Sebastian, the dunny man.
He lugged that shitter up the mountain for us and every morning and evening there was a clean, fresh toilet with ample paper and not a smear in sight. The other option, the public loos which were compulsory to use at camp sites, were so evil you could smell them from miles away.
Yeah, Sebastian and our clean loo were such a welcome luxury. I told him effusively too.
The guides were clever in that they would chat with all of us as we trudged up the never ending mountain. They were getting to know us. Getting to know how we spoke and interacted so they could monitor us over the coming days and know if we stopped behaving normally.
Most of us were behaving somewhat normally for people who had had multiple wretched night’s sleep and walked for three days straight, but as we went higher and higher the altitude started to claw her fingers into a few of us.
Day four was an acclimatisation day to get our body ready for summit day. We went up quite high for a lunch stop and then back down a couple of hundred metres to sleep… this is where shit got real. I felt chipper so I was still Captain Smug pants, but a few of my team got clubbed over the head by the little 4200m no oxygen situation.
We saw brain splitting headaches, a vomit and our dear Eric had begun to go very quiet. He started complaining of a wet cough and no desire to eat or drink.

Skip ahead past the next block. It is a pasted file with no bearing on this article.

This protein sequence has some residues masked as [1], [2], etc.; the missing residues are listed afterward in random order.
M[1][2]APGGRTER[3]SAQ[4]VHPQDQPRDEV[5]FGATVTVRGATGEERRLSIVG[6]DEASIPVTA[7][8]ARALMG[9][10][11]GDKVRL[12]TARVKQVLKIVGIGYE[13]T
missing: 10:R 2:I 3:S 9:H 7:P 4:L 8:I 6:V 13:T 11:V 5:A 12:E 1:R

It was later that night when I was in bed that Krystal, my roomie, heard them next door and went to see if she could assist. She called to me across the freezing darkness, and upon arriving it was announced that Eric had to leave the mountain immediately.
He would walk through the night to get to the lower ground because his lungs were filled with liquid – pulmonary oedema.
It was bad.
We all gathered outside his tent to say goodbye in the freezing cold. It was the night of day four. Tomorrow night we would be attempting the summit. He was so close on such a big adventure but his journey was over.
We cried for him, and then he left. And we went to bed to toss and turn for another long night.
It was not so much the days that got to you. The walking was just a constant rhythm. The walking was fine. It was the nights.
They were so incredibly long. The confinement of a slippery, rustling sleeping bag, albeit a snuggly warm one, thank christ. The discomfort of sleeping on the ground. The night sounds of 100 people camping in close quarters. Tent zips, and shuffling to the toilet, low chatting, snoring and the occasional strange bird sound.
Shoulders, hips, shins quietly whispering to you just to let you know they were there in case you’d forgotten about what you’d made them do all day.
It was a somber breakfast then next morning. My porridge tasted a little more gluggy, my eggs tasted a little more oily. My heart was leaden, I was bone tired but it was time to walk again. A short walk of only four or five hours of down then up then down then so so very UP again and then we were there. Base camp.
I walked with Bahati, one of the guides – a cool guy. As we entered the desolate moonscape, a massive crater fell away to our right and a huge bird rose up from it and soared above us before diving back down.
This bird rose and fell and glided on the wind up there at this incredible height above the world.
“A lammergeier,” Bahati said pointing to the swooping bearded vulture, beaming at me.
“They are very rare. It is a good omen for you.”
So we become Team Lammergeier. And tonight we would discover if this lammergeier had our back.